One of the beneficiaries of booming AI-driven demand for high-bandwidth memory is a Kyoto-based company that controls a small but essential part of the chipmaking process.

Towa commands two-thirds of the world’s chip molding equipment market, according to research firm TechInsights.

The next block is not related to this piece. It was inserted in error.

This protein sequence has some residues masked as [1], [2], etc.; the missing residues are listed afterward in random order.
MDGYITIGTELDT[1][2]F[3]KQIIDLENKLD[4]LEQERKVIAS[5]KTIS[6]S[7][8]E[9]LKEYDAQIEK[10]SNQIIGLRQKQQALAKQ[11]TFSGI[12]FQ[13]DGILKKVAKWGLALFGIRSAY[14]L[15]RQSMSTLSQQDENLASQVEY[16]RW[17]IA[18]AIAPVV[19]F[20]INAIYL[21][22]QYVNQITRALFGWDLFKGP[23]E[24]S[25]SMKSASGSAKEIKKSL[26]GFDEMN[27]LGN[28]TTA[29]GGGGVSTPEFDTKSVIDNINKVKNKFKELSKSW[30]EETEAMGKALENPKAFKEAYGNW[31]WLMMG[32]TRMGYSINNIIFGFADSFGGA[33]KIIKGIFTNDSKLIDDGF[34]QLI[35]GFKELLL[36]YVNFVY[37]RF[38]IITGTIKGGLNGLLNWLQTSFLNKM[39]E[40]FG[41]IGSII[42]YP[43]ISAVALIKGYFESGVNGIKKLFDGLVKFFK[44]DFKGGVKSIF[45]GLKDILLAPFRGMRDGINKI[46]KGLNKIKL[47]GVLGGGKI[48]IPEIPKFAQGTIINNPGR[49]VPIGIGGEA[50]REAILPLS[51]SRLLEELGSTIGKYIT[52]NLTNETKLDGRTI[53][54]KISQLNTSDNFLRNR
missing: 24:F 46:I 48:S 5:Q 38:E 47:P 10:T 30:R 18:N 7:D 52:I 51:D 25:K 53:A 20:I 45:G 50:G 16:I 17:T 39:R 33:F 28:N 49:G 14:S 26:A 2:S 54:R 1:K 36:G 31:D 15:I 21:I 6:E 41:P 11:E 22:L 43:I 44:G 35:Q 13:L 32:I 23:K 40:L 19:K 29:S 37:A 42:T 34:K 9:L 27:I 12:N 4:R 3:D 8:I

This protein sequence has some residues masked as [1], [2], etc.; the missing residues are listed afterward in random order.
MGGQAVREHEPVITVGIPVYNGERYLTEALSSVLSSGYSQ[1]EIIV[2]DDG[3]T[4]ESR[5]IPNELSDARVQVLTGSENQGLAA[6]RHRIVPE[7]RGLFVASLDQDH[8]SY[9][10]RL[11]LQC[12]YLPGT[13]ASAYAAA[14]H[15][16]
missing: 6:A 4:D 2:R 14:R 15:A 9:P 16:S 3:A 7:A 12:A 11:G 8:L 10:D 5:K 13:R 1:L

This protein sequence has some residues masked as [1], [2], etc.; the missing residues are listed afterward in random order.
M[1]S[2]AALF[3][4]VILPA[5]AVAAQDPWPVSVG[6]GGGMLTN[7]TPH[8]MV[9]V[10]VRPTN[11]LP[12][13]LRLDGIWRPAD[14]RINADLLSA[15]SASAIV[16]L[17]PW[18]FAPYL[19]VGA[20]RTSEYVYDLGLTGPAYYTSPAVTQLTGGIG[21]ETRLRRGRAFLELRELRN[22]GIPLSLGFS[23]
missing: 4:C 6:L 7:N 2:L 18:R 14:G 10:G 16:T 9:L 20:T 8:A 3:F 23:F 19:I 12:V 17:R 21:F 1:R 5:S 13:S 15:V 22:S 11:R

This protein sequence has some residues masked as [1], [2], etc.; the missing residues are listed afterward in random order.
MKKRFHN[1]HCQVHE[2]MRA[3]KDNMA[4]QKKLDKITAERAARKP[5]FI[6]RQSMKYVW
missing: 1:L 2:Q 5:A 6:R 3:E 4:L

It’s a key step that encases chip die and wires with resin, protecting them from dust, moisture and impact so they can be safely stacked together to give graphics processors, such as Nvidia’s, more capabilities to better train artificial intelligence.